A Brief History of VoIP

VoIP or Voice over Internet Protocol has gained traction over the years with big brands, as well as SMBs. In the commercial world, businesses were eager to transition from legacy phone systems [aka POT] to telecommunications that could be transmitted digitally. The services of VoIP providers like Telzio responded to the demand from customers looking to cut costs and improve connectivity.

The earliest history of VoIP can be traced back to early 1970s when the Network Voice Protocol [NVP] was developed by Danny Cohen to carry real time voice over the Arpanet.

A Brief History of VoIPBy the year 2000, entrepreneurs had already started exploring cloud-based solutions. The on premise IP PBX solutions gained popularity as they offered myriad benefits in the form of features, costs and productivity.

Early providers of voice-over-IP services offered business models and technical solutions that mirrored the architecture of the legacy telephone network. Second-generation providers, such as Telzio have developed closed networks for private user bases, offering the benefit of free calls and convenience.

Over Four Decades

The following is a timeline of historic milestones & evolution of VoIP:

  • 1973: Network Voice Protocol (NVP) developed by Danny Cohen and others to carry real time voice over Arpanet.
  • 1974: The Institute of Electrical and Electronic Engineers (IEEE) published a paper titled “A Protocol for Packet Network Interconnection”.
  • 1974: Network Voice Protocol (NVP) first tested over Arpanet in August, carrying 16k CVSD encoded voice – first implementation of Voice over IP
  • 1977: Danny Cohen, Vint Cerf, Jon Postel agree to separate IP from TCP, and create UDP for carrying real time traffic.
  • 1981: IPv4 is described in RFC 791.
  • 1985: The National Science Foundation commissions the creation of NSFNET.
  • 1986: Proposals from various standards organizations for Voice over ATM, in addition to commercial packet voice products from companies such as StrataCom.
  • 1991: First Voice Over IP application, Speak Freely, released as public domain. Originally written by John Walker and further developed by Brian C. Wiles.
  • 1992: Voice over Frame Relay standards development within Frame Relay Forum.
  • 1994: MTALK, a freeware VoIP application for Linux.
  • 1995: VocalTec releases the first commercial Internet phone software. Same year, Intel, Microsoft and Radvision initiated standardization activities for VoIP communications system.
  • 1996: ITU-T begins development of standards for the transmission and signaling of voice communications over Internet Protocol networks with the H.323 standard. Same year, US telecommunication companies petition the US Congress to ban Internet phone technology.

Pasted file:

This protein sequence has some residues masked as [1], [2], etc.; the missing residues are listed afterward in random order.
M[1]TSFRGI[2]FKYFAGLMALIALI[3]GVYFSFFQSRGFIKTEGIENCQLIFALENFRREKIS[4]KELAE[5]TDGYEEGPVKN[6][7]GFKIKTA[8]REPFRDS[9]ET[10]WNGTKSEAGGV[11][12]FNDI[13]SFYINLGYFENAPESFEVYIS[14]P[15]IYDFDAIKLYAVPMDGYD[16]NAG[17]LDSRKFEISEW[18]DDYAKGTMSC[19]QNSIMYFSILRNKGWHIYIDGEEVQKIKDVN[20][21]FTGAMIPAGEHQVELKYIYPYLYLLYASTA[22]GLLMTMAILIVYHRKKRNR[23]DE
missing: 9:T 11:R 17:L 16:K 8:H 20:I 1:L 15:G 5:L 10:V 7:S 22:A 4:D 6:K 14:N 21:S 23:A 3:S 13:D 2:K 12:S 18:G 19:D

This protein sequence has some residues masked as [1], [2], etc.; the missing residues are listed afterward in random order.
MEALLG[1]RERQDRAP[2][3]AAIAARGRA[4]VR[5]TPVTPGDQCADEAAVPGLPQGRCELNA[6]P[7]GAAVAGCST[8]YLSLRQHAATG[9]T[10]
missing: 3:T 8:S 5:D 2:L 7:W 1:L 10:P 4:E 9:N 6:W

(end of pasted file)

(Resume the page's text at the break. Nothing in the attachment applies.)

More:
• 1997: Level 3 began development of its first ‘softswitch,’ a term they coined.
  • 1999: The Session Initiation Protocol (SIP) specification RFC 2543 is released. Mark Spencer of Digium develops the first open source private branch exchange (PBX) software (Asterisk).
  • 2004: Commercial VoIP service providers proliferate.
  • 2007: VOIP device manufacturers and sellers boom in Asia, specifically in the Philippines where many families of overseas workers reside.

Because of the bandwidth efficiency and low costs that VoIP technology provides, businesses are migrating from traditional copper-wire telephone systems to VoIP systems to reduce their monthly phone costs. In 2008, 80% of all new Private branch exchange (PBX) lines installed internationally had switched to VoIP.

Brief History on Telzio

Telzio, based in Los Angeles, California serves businesses worldwide. It was founded in 2013 as a fair and trustworthy solution to existing telecom services. Their service simplifies the way businesses manage their phone systems. From a self-service website to an integrated mobile app, Telzio makes it easy to customize and mobilize business phone needs.

From its inception, Telzio was made with one key mission in mind – to be transparent in all aspects. No hidden language, no contracts with years of commitments, no tricky plans that are tailored to get more money from you without noticing. No extra purchases after you sign up.

Telzio includes all its features in all plans. This means that with just a few clicks, you can set up auto-attendant menus, forward calls to multiple people at the same time, filter calls based on business hours, create phone conferences and much more. And the beauty of businesses subscribing to their system versus others is transition from your legacy to VoIP within less an hour, with plans starting as low as $1 per month.

A Brief History of VoIP

Ron is part of the marketing team at Telzio, covering everything from tips and tech for growing businesses to customer success stories for the Telzio blog.